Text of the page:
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Terry McMillan's Engaging Personality, Best-Selling Author Impresses Sacramento Audience

Award-winning author Terry McMillan was in Sacramento, Calif., recently to promote her new book I Almost Forgot About You. She also discussed her writing career, upbringing, read a few passages from I Almost Forgot You, and signed copies of the new book at Underground Books. Publicity Agents photo art by T. Ray Harvey. Dec. 8, 2016.

THE UNITED STATES OF AMERICA, Sacramento, Calif. — Best-selling author Terry McMillan ended IndiviZible’s Speakers Series of 2016 on a good note at the Guild Theater last week. Her bubbly attitude had everyone walking away knowing they heard a great speaker with a keen insight of today’s world.

McMillan left nothing to the imagination and was quite frank about her rise to literary stardom as she had a fireside chat with former Sacramento Mayor Kevin Johnson in front of a standing-room-only crowd in the 400-seat theater in Sacramento's Oak Park neighborhood.

Early in the discussion, McMillan had to relay to the large audience about the African American experience and how others view it. But the fact that Black people dismiss the negatives and embrace the positives no matter what the issues are impresses her the most.

McMillan found evidence in Black unification through the sales of her books and her top-selling books that sold in Black bookstores. She wrote all the Black bookstores she could to set book signings and “I paid my own way to be able to support them,” McMillan said.

“The thing that really I love is how unifying we are no matter what’s going on,” McMillan said of African Americans. “A lot of lies are told about what happens in our communities are not true. I think we support each other more than a whole lot of other communities. Take it from someone who knows.”

McMillan delighted the audience, members from the Sacramento Community who had one, two or three of her books to sign, with a 30-minute reading of the her 2016 book, I Almost Forgot About You.

Wearing big black glasses on stage with Johnson by her side, the allotted half hour was a testament that McMillan loves to read aloud as much as she loves to write. She was worried about time, but Johnson ensured her that all eyes and ears were waiting patiently.

“You take as much time as you want,” Johnson told McMillan while she flipped through the pages of I Almost Forgot You to find a passage to read. “No one is going anywhere,” he said.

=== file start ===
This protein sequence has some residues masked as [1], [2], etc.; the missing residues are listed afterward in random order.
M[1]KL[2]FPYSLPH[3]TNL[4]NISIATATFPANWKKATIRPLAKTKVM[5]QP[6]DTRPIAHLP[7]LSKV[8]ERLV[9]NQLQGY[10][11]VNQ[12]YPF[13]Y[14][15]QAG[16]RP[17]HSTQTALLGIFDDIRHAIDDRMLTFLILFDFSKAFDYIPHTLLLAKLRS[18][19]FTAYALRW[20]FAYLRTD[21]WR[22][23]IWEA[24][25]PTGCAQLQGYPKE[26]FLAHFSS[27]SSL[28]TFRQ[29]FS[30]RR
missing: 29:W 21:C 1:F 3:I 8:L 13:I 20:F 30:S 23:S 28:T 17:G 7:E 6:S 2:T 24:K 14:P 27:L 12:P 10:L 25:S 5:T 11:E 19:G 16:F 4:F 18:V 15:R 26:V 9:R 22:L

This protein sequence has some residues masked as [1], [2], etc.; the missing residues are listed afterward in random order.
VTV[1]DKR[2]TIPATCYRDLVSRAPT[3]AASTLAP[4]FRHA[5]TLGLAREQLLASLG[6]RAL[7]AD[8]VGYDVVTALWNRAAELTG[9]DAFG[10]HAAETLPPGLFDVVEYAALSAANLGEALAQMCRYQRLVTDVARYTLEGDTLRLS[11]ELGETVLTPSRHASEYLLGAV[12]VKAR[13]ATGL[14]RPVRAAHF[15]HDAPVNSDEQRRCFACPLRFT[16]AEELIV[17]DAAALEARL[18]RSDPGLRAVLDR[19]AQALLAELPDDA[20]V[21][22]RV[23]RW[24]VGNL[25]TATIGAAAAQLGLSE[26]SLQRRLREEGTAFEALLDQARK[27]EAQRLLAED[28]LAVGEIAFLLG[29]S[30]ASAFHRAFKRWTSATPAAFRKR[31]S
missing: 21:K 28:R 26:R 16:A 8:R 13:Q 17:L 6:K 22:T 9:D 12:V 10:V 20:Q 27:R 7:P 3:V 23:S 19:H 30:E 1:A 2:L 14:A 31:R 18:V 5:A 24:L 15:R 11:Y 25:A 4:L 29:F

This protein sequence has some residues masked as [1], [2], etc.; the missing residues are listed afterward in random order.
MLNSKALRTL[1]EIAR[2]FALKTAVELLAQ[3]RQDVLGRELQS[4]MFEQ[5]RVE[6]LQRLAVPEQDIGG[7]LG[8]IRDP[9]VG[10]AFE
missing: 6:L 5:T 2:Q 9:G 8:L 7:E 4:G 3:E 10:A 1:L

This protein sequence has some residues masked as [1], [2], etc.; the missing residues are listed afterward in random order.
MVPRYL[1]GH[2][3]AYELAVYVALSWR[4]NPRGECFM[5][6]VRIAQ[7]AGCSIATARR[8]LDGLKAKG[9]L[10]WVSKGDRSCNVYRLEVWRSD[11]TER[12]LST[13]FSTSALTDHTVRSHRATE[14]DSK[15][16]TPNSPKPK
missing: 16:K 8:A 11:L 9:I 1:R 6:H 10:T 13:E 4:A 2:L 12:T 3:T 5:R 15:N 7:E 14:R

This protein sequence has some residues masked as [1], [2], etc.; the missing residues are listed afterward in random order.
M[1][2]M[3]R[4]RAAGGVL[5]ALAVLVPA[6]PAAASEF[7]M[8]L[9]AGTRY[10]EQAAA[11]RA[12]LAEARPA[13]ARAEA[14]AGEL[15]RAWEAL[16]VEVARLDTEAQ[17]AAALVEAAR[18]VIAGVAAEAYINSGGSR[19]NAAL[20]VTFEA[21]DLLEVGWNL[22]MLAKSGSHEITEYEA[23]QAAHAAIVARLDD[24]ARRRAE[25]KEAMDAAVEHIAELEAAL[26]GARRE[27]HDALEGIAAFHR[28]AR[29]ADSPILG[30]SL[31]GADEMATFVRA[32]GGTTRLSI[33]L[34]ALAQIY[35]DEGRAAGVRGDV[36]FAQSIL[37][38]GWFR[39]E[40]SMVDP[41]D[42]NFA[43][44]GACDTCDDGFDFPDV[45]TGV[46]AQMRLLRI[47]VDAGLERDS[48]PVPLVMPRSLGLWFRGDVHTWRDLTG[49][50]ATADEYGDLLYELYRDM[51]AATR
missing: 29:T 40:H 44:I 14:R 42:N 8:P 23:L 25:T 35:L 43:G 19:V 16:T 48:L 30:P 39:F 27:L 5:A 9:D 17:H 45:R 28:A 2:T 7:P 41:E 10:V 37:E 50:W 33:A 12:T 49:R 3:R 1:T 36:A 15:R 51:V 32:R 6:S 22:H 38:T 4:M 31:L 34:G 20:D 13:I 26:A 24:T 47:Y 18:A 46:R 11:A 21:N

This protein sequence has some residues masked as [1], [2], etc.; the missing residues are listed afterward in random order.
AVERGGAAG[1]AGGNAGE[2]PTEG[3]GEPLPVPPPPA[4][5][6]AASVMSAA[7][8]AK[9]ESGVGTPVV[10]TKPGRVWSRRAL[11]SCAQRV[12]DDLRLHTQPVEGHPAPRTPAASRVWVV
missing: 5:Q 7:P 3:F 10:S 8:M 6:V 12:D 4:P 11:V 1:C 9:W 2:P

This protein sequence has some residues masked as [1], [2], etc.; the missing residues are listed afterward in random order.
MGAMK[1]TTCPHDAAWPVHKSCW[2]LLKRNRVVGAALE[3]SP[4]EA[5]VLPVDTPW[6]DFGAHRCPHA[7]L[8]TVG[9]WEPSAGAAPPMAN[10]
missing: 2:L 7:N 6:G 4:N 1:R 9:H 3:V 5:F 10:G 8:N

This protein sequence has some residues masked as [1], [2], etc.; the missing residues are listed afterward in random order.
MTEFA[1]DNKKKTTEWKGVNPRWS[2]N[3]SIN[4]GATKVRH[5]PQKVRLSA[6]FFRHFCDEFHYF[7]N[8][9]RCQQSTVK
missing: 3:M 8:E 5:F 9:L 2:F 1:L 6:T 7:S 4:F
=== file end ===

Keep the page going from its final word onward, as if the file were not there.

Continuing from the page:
McMillan has had countless speaking engagements, though she was impressed with Johnson asking her questions that matter to her. When Johnson asked her about her upbringing and family, she declared, “Nobody has ever asked me that before,” she said.

The eldest of five children, she was born in 1951 in Port Huron, Mich., near the Canada border. McMillan’s father was a sanitation worker while her mother was a cocktail waitress who sometimes offered domesticated services to “clean White folks’ houses ” in the 1950s, she said.

“I was a bossy kid growing up because I was the oldest,” McMillan said. “My father died when he was 39 years old. I was only 16. So, I basically had to take care of these kids while my mother worked. I braided hair, I was Santa Claus and everything. I cooked, I made them do chores, I washed clothes, and I ironed clothes. I had a lot of responsibilities and I didn’t mind it. My mama had five kids and she needed help.”

McMillan graduated from the University of California, Berkeley, in 1977 with a Bachelor of Arts degree in journalism. But after writing a series of poems, many that were published when she lived in Los Angeles, she turned to writing.

“You dream out loud and you put it on paper,” McMillan said. “From there, I ended up writing poetry because it was a way to react to things that I thought were unjust and unfair. Which is the real reason why I write fiction.”